Vigil of Christmas, December 24, annually
When the Jews returned to exile in Babylon, their land and cities seemed desolate. The prophet encourages them with images of light and the promise that God will make their land his bride.
In the synagogue speech in our next reading, the apostle Paul gives his Jewish listeners a rapid summary of their history, showing how it leads through several heroic figures up to Jesus.
Saint Matthew's gospel, written for Jewish converts, begins with the long Jewish ancestry of Jesus. In that history, David was remembered as the greatest hero. The whole gospel highlights how Jesus fulfills, transforms and exceeds traditional Jewish hopes.
The Historical Situation: After their exile in Babylon, the Jews returned to Judah and had a difficult time restoring their old institutions, their economy, their capital Jerusalem, and their temple on Mount Zion in the center of Jerusalem. They were quite discouraged when a prophet, whose words are recorded in the book of Isaiah, chapters 56-66, tried to build up their spirits again. We cite this prophet frequently, using his imagery of light piercing darkness in the naturally dark days of Advent, and on feasts like the Epiphany. Today his imagery is of another conversion from gloom to joy and confidence. Isaiah compares the dispirited people to a woman who thought herself unmarriageable (a much more dreadful situation in the ancient Middle East than it is in the modern West). But she suddenly finds a suitor before her, proposing marriage!
To be precise, it's the land of the Jews that the Lord proposes to marry, and, by extension, make fertile. And the prophet's real goal was probably to get the hopeless people to plant crops in the land, despite their "Why bother? What good will it do?" attitude. You can see that in the sentences where the land is described at first as "Desolate," then "Espoused."
Another feature of Judah's reversal of fortune is that she'll be able to hold up her head again among the other nations, which shall see her vindication. All kings shall behold her glory. This is something that Isaiah can't be quiet about (verses 1 & 2).
Proclaiming It: You've surely participated in "the buzz" that attends the announcement of a marriage. In our offices, nothing causes more excitement than the display of a new engagement ring. We proclaim engagements in the newspapers, we shower the couple several times with gifts. We're especially happy for those whom we hadn't expected to find a mate. That's the kind of joy and confidence that Isaiah was trying to convey. Let it inform your proclamation.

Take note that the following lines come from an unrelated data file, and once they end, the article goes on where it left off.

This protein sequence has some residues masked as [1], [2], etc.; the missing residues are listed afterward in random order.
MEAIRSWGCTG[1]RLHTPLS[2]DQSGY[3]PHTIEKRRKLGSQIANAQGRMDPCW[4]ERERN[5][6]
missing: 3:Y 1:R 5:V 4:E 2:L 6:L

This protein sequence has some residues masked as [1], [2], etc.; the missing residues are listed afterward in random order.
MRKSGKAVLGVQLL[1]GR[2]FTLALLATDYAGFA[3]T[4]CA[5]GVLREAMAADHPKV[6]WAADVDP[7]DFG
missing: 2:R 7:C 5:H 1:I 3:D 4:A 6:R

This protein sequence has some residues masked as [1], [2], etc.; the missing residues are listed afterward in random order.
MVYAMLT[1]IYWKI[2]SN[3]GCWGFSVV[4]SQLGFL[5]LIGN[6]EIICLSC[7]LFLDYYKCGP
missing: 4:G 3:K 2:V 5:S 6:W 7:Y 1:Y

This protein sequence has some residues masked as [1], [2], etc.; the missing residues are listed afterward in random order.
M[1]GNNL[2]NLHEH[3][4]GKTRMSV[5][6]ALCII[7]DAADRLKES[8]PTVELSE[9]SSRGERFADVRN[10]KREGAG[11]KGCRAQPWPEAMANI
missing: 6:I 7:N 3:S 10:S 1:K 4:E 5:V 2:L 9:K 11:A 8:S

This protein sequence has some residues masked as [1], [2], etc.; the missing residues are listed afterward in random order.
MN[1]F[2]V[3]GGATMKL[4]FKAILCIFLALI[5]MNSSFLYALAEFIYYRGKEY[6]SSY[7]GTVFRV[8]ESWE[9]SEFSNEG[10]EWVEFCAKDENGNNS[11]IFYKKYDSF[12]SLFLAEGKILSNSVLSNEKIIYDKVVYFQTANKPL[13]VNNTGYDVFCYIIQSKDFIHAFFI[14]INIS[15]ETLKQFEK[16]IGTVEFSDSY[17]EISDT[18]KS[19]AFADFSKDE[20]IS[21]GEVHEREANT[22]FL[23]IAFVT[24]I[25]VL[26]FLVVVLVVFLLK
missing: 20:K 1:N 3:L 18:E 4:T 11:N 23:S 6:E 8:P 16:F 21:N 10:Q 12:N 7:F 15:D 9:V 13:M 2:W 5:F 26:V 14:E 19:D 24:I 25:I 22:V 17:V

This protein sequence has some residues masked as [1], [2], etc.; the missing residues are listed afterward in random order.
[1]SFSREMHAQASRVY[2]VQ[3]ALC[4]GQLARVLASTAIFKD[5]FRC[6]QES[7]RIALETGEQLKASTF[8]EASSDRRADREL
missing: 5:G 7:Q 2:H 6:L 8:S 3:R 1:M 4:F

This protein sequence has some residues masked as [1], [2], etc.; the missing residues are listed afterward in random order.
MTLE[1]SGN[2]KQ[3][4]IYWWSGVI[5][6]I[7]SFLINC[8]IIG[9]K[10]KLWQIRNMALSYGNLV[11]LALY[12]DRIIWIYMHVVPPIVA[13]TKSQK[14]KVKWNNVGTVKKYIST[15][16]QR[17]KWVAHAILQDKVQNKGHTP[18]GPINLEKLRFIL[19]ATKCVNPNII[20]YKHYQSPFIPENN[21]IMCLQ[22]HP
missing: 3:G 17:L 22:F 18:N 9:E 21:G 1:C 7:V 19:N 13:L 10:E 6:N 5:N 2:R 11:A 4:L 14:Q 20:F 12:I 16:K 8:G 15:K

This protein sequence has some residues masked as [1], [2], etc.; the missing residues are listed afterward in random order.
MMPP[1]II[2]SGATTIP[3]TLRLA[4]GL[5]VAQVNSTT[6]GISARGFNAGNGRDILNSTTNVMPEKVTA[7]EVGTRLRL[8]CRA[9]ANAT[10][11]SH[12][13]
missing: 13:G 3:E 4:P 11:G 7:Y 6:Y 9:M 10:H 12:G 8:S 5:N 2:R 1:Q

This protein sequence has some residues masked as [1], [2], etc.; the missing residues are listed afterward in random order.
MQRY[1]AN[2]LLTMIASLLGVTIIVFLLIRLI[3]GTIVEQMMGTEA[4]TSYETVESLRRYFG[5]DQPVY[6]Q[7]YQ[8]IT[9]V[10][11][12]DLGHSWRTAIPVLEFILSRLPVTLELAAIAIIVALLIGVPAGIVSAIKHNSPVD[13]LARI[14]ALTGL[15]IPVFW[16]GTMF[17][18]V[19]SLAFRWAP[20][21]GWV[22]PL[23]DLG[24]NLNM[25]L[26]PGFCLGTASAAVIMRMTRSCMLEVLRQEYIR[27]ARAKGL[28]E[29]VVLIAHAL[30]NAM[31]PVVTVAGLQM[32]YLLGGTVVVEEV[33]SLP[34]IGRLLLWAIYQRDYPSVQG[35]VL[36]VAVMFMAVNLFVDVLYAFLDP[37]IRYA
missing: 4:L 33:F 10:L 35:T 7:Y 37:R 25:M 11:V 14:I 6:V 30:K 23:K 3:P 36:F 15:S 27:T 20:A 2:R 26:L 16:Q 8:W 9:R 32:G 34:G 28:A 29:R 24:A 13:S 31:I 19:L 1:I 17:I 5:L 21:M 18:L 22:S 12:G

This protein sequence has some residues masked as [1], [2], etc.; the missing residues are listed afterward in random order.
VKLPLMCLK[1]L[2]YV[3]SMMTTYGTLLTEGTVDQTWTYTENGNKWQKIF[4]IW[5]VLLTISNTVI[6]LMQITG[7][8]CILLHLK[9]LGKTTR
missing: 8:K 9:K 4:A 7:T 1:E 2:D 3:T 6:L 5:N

The Historical Situation: By the time Saint Paul made this speech, the Jews in his audience had 1800 years of history and they knew it well. (And how many years of history can your country claim today?) Paul takes advantage of that knowledge and tries to show how that history led up to the coming of Jesus, who fulfills that history. The Lectionary passage, for better or worse, skips much of Acts 13, which the lector would do well to read. Especially abrupt is the jump from the Exodus from Egypt to the replacement of Saul by David.
Proclaiming It: Be that as it may, the lector should also catch the courtroom atmosphere of the situation described here. Jews unpersuaded about Jesus were already hurling legal challenges at the Christians among them. Saint Paul speaks like a brilliant attorney giving a compelling summation at the end of a contentious trial. The lector who wants to reproduce this should meditate on the course of history and on courtroom histrionics.
Postal services in many countries issue special stamps for the Christmas season. The United States Postal Service issued this stamp in 2013. Their short description of the artwork is "Unusual for its time, Gossaert's depiction of the Virgin Mary shows her supporting her head by leaning on one of her hands, a gesture possibly meant to evoke both sadness and contemplation. A curly-haired infant Jesus sits on her lap holding a bunch of red currants, which scholars have interpreted as foreshadowing Christ's suffering."
To make short a long Wikipedia article about the artist: Jan Gossaert was a Flemish painter also known as Jan Mabuse or Jennyn van Hennegouwe, as he called himself when he matriculated in the guild of St Luke, at Antwerp, in 1503. Born: 1478, Maubeuge, France; Died: October 1, 1532, Antwerp, Belgium.
In U.S. postal usage, the word "FOREVER" means the stamp can be used to mail a letter at any time, even if postal rates have changed since one purchased the stamp. The line striking through the word does not appear on the stamps themselves, but only on their images in media such as this.
Lector's Notes should be easily readable on any device, including small-screen ones like cell phones and tablets. This is among the last of a few hundred pages to be converted to a responsive format (responsive to the kind of screen you are using). So when you're not serving as lector, and you arrive at church and mute your cell phone, you can brief yourself on the readings you're about to hear. Format conversion is a work-in-progress and will be so until maybe April of 2018.
This page updated October 3, 2017